This story has been edited from the print version to correct a wording error. The Fish and Wildlife Commission voted in April to increase the restrictive cougar harvest guidelines to 17-21 percent of the estimated population in several Eastern Washington game management areas where wolves also are present. That was a 5 percent increase over the original published proposal by Department of Fish and Wildlife biologists.
Reacting to an appeal filed by eight wildlife-protection groups, Gov. Jay Inslee has struck down increases in cougar hunting quotas approved this year by the Washington Fish and Wildlife Commission.
Inslee said an amendment proposed at the April commission meeting to increase cougar hunting quotas by a few animals in designated areas was done without proper advance notice to the public. The citizen panel approved the increases by a 7-1 vote.
This may be the first time a Washington governor has forced the reversal of an action taken by the Fish and Wildlife Commission, said Bruce Botka, state Fish and Wildlife Department spokesman in Olympia.
“We will be reviewing the governor’s action with our assistant attorneys general and the commission and will identify management options moving forward,” Botka said.
Inslee announced his action Monday in a letter to the Humane Society of the United States as well as other parties involved in the administrative appeal, which include the Lands Council based in Spokane and Gary Koehler, a former Fish and Wildlife Department research scientist.
The groups pointed out that state wildlife managers had proposed quotas estimated to be 12-16 percent of the cougar population in designated game management areas.
In 2014, hunters killed 163 cougars from an estimated statewide population of 3,600 animals, according to Department of Fish and Wildlife data.
Biologists wrote that this was a “sustainable harvest rate” for mountain lions.
They also pointed out in the proposal that “harvest rates in excess of 16 percent can result in declines in core populations of breeding females, and excessive male harvest rates result in the loss of adult male territorial (behavior), which acts as a regulatory mechanism for local male cougar members.”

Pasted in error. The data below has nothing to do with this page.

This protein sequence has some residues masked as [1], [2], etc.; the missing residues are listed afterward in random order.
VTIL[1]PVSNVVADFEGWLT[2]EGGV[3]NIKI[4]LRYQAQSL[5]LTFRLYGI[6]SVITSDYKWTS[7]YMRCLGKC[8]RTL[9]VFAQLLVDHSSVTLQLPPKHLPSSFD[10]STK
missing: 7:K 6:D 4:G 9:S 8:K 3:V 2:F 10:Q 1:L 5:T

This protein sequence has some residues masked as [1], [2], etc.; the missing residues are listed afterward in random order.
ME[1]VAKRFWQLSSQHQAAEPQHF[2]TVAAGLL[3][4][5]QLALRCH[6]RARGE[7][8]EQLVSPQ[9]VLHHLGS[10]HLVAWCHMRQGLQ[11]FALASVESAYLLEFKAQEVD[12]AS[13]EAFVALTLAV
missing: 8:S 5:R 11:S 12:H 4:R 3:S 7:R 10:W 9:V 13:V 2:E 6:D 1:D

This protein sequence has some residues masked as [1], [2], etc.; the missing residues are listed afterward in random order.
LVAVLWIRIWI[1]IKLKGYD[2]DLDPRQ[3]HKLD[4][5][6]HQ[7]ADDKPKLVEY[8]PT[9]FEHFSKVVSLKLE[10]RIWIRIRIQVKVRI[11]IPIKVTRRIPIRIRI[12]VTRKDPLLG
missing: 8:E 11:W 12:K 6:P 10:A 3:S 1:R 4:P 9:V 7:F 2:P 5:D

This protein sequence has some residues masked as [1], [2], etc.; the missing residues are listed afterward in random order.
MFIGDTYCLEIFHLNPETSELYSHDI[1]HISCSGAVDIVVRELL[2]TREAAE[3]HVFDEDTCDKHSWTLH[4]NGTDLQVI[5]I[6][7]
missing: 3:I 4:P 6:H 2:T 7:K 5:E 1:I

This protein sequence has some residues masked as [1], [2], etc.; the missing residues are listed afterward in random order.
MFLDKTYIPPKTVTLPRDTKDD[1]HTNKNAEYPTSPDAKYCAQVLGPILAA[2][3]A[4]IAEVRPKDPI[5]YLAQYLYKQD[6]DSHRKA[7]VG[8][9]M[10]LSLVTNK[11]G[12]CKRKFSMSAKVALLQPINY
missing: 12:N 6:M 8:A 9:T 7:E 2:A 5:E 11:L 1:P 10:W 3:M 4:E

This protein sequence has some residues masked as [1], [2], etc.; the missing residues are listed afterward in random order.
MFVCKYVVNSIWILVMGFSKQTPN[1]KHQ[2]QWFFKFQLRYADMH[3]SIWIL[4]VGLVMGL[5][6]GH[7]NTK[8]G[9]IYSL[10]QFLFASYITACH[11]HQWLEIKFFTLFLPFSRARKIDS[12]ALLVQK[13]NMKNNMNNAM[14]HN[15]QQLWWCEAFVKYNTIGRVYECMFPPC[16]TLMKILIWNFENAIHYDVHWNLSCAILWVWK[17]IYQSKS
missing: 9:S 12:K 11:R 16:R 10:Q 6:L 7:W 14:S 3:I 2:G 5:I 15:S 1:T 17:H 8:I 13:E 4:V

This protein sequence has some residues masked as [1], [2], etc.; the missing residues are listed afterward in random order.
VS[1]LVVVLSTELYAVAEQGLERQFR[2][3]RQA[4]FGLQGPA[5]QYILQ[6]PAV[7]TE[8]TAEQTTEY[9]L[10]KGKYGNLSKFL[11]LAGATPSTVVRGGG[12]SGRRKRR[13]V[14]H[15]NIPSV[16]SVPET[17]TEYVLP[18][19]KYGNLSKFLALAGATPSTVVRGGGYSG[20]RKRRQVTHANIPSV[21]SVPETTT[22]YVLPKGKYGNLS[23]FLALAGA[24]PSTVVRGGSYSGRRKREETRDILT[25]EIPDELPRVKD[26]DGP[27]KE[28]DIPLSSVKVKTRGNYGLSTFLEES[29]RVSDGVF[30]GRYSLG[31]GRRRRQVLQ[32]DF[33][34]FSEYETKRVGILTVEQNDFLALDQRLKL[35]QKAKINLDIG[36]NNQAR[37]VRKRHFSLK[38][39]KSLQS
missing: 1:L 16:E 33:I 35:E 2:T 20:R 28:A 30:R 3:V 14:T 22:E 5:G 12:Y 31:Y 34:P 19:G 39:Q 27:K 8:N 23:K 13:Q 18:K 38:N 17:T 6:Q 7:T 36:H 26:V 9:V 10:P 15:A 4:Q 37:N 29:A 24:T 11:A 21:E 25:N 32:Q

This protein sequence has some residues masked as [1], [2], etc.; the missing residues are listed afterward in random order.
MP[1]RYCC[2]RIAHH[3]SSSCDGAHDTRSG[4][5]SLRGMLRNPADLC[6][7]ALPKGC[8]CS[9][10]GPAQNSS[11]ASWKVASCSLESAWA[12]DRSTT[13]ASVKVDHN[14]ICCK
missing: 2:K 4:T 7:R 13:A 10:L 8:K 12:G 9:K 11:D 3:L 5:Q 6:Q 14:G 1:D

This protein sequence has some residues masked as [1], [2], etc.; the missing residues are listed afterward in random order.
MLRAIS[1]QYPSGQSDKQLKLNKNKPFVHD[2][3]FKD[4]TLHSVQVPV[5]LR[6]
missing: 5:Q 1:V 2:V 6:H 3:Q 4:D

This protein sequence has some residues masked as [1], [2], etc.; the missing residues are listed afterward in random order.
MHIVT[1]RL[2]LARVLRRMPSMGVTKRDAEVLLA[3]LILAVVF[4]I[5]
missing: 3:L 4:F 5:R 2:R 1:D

Based on those statements in the published proposal, the groups appealed saying that the public had no reason to suspect Commissioner Miranda Wecker of Naselle would offer a last-minute amendment to slightly increase the quotas.
After the groups’ June 30 appeal to the commission was denied by the panel in August, the groups stepped up the appeal to the governor.
In proposing her cougar quota increase at the April 9-10 meeting, Wecker said, “The logic is that we have tremendous social conflict under way. I don’t believe that in any of these GMUs the small changes that I’ve proposed will make a difference in the health of cougar populations. I’ve been assured by staff that is the case.…”
Wecker said she thought the increases would help reduce predator complaints from communities in areas with established wolf packs.
The commission voted to increase the restrictive cougar harvest guidelines to 17-21 percent of the estimated population in several Eastern Washington game management areas where wolves also are present.
Inslee’s decision is based on a procedural rule and does not address the wildlife biology involved.
But the appealing groups are quick to fill that gap.
“The Fish and Wildlife Commission decided to kill more cougars after ignoring the public and its own scientists,” said Collette Adkins, an attorney at the Center for Biological Diversity.
“The commission’s decision also ignored a 13-year, Washington-based scientific study that cost taxpayers approximately $5 million,” she said. “The study showed that killing cougars at such high levels might exacerbate conflicts with people and livestock and would do nothing to prevent future cougar attacks or make people safer.”
But hunters say the appeal is overreaction.
“I am 100 percent in support of the quota system and protecting cat populations,” said Bart George, a wildlife biologist with the Kalispel Tribe and a houndsman often called by state wildlife officials to help them deal with problem cougars and bears.
However, George says, a “12-14 percent harvest rate is a worthless measure (for indicating sustainable cougar numbers) when we have no idea what the population is. It’s an estimate at best. The whole thing is a bad joke.”
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